James (Asst. Atty. Gen.for the Antitrust Division), James Rogan
(Director of the USPTO), Judge
Pauline Newman (U.S. Court of
Appeals for the Federal Circuit), Robert Pitofsky
(Georgetown University), Todd Dickinson (Howrey Simon),
Gerald Mossinghoff (Oblon
Spivak), Richard Gilbert (U.C. Berkeley), and Richard
Levin (President of Yale). See, FTC
release and DOJ
release. Location: Room 432, FTC, 600 Pennsylvania Ave.,
Deadline to submit comments to the FCC regarding Verizon's Section
271 application to provide in region interLATA services in
the state of Vermont. See, FCC
notice [PDF]. This is CC Docket No. 02-7.
Extended deadline to submit additional comments to the Copyright Office in
response to its March 9, 2001, Notice
of Inquiry concerning the interpretation and application
of the copyright laws to certain kinds of digital
transmissions of prerecorded musical works in light of an
agreement between the Recording
Industry Association of America (RIAA), the National Music Publishers
Association (NMPA), and The Harry Fox Agency (HFA). See, 17
U.S.C. § 115. See, notice
in Federal Register, January 31, 2002, Vol. 67, No. 21, at
Pages 4694 - 4695. This is Docket No. RM 2000-7B.
|Friday, Feb 8
|The House will not be in session.
9:00 AM - 12:30 PM. The FTC and the Antitrust Division of the
Department of Justice (DOJ) will hold the second in a series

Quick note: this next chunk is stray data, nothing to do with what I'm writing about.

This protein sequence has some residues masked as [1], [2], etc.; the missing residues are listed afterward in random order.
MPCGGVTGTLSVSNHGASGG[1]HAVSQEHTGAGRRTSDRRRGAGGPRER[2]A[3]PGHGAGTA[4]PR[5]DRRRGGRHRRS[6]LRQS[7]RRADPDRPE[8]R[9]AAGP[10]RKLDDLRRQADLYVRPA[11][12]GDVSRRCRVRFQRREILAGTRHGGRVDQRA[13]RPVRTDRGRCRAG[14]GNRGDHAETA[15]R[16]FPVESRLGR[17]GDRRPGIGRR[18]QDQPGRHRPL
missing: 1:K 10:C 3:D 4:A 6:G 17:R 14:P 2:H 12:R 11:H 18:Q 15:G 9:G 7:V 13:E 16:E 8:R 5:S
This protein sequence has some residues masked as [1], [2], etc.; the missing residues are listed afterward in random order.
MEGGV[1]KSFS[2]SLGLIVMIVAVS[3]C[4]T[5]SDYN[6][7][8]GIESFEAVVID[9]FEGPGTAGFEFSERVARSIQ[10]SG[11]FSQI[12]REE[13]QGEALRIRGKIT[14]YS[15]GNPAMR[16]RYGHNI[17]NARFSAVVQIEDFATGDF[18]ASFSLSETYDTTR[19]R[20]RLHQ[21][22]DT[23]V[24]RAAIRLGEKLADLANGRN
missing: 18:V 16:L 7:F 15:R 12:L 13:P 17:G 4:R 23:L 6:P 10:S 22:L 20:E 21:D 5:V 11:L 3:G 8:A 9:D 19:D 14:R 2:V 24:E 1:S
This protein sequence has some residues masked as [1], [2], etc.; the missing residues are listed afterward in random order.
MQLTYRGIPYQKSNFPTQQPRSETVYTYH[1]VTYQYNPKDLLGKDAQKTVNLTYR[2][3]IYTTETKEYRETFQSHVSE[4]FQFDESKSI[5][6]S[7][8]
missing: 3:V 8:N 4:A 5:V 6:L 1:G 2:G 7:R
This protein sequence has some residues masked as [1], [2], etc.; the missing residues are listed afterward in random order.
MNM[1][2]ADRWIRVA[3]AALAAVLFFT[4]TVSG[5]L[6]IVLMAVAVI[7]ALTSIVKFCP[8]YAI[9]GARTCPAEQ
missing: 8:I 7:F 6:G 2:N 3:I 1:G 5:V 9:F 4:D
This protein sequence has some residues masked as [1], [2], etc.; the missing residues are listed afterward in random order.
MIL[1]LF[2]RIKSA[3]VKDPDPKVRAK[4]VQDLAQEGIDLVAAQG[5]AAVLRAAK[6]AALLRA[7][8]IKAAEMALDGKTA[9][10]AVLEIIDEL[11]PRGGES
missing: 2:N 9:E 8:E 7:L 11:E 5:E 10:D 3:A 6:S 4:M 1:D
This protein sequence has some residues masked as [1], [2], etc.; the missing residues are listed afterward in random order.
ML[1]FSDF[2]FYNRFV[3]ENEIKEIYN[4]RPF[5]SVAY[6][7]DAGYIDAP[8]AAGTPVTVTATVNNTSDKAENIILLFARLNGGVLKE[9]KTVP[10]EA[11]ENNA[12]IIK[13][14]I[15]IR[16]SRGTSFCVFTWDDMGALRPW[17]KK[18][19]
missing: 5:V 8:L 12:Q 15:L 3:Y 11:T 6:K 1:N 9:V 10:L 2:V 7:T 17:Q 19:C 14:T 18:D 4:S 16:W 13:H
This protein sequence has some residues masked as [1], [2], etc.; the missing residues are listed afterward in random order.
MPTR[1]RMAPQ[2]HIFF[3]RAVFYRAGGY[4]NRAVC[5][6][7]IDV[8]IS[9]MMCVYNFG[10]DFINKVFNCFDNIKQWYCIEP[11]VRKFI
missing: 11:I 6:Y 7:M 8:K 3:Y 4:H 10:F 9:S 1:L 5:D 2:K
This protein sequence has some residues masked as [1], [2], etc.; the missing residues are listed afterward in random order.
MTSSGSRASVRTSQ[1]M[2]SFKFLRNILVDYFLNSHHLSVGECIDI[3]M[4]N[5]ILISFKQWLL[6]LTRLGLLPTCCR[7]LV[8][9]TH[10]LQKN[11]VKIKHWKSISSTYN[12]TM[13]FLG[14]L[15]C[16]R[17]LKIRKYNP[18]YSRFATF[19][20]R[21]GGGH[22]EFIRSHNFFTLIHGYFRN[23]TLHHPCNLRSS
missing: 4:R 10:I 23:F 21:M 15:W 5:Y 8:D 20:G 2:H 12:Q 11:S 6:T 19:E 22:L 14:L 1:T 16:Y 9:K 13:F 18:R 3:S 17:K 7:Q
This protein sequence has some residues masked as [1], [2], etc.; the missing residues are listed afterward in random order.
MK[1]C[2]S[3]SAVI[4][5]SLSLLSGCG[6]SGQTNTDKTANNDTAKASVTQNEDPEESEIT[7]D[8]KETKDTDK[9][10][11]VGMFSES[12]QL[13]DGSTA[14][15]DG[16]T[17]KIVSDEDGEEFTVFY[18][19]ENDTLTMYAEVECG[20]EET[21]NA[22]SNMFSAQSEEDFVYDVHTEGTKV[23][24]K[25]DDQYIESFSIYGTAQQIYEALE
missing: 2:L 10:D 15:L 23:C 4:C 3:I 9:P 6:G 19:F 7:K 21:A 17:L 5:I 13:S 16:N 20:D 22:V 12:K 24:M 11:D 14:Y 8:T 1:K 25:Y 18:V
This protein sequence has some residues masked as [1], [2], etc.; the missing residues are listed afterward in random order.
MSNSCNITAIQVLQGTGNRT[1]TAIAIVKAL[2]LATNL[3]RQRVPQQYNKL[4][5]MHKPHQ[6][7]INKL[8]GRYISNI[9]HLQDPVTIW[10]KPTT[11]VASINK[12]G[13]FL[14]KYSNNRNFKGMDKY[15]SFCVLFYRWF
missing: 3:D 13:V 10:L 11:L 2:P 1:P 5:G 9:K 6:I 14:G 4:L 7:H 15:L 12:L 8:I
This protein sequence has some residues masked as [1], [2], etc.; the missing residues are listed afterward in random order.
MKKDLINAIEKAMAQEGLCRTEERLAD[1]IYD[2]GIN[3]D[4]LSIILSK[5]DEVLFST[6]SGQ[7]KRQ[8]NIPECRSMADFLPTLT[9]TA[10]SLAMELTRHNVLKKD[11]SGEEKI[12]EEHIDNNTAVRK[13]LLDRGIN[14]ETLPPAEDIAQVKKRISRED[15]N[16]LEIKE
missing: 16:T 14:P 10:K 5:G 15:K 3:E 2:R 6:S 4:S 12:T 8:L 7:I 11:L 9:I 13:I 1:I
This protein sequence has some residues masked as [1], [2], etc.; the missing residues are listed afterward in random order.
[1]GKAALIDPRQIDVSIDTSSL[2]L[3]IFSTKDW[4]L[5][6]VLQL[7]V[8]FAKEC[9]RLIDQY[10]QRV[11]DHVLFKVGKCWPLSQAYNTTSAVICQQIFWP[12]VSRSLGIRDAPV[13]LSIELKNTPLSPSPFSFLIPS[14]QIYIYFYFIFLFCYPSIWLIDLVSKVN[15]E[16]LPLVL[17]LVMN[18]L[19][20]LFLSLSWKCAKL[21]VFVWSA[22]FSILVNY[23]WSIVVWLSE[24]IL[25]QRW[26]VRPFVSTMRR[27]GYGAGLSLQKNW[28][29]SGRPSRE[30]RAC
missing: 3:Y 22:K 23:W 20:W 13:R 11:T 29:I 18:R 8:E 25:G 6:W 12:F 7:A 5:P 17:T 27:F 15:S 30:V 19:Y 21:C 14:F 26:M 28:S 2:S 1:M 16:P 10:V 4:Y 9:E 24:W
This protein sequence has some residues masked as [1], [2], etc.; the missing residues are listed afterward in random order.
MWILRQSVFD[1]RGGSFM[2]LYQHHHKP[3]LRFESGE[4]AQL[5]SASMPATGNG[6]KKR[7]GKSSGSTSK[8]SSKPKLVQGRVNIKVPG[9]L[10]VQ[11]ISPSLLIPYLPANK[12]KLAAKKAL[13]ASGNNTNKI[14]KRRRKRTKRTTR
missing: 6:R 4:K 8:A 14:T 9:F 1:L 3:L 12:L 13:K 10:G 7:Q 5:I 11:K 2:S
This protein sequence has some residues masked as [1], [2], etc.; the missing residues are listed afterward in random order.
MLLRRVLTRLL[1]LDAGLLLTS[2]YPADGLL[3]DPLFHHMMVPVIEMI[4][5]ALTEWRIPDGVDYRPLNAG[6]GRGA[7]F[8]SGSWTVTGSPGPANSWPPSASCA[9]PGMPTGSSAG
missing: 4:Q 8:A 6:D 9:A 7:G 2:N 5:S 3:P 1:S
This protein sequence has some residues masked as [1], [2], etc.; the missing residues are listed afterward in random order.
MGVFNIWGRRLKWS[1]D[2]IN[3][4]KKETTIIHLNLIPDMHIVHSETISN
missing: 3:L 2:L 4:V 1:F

of joint hearings on antitrust and intellectual property.
There will be two concurrent sessions, titled "Patent Law
for Antitrust Lawyers" and "Antitrust Law for Patent
Lawyers". See, FTC
release and DOJ
release. Location: Rooms 432 and 332, respectively, of the
FTC, 600 Pennsylvania Ave., NW.
TO BE DECIDED ON THE BRIEFS.
9:30 AM. The U.S. Court of Appeals
(DCCir) will hear oral argument in Chameleon Radio Corp
v. FCC, No. 00-1546. Judges Edwards, Sentelle and
Silberman will preside.
10:00 AM - 12:00 NOON. The AEI will host a
panel discussion titled "Should the Government Promote
Open Source Software?" The speakers will be Robert Hahn
(AEI Brookings Joint Center), James Bessen (Research on
Evans (NERA), Lawrence
Lessig (Stanford Univ.), and Craig
Mundie (Microsoft). See, online registration
page. Location: AEI, 12th Floor, AEI, 1150 17th St., NW.
10:00 AM. Chris Murck, Chairman of the American Chamber of
Commerce in China, will speak on the U.S. relationship
with China. He will also comment on China's membership into
the WTO and its likely impact on the global marketplace. For
more information, contact Micaela de Leon Vivero at mdeleon
@apcoworldwide.com or 202 778-1024. Location: Murrow Room,
National Press Club, 529
14th St. NW, 13th Floor.
12:15 PM. The FCBA's
Wireless Telecommunications Practice Committee will host a
lunch. The topic will be "Hot Wireless Issues on the
Hill". The price to attend is $15.00. RSVP to Wendy
Parish at firstname.lastname@example.org
by 12:00 NOON on February 6. Location: Sidley & Austin,
Room 6-E, 1501 K Street, NW.
Sixth Anniversary of passage of the Telecommunications Act of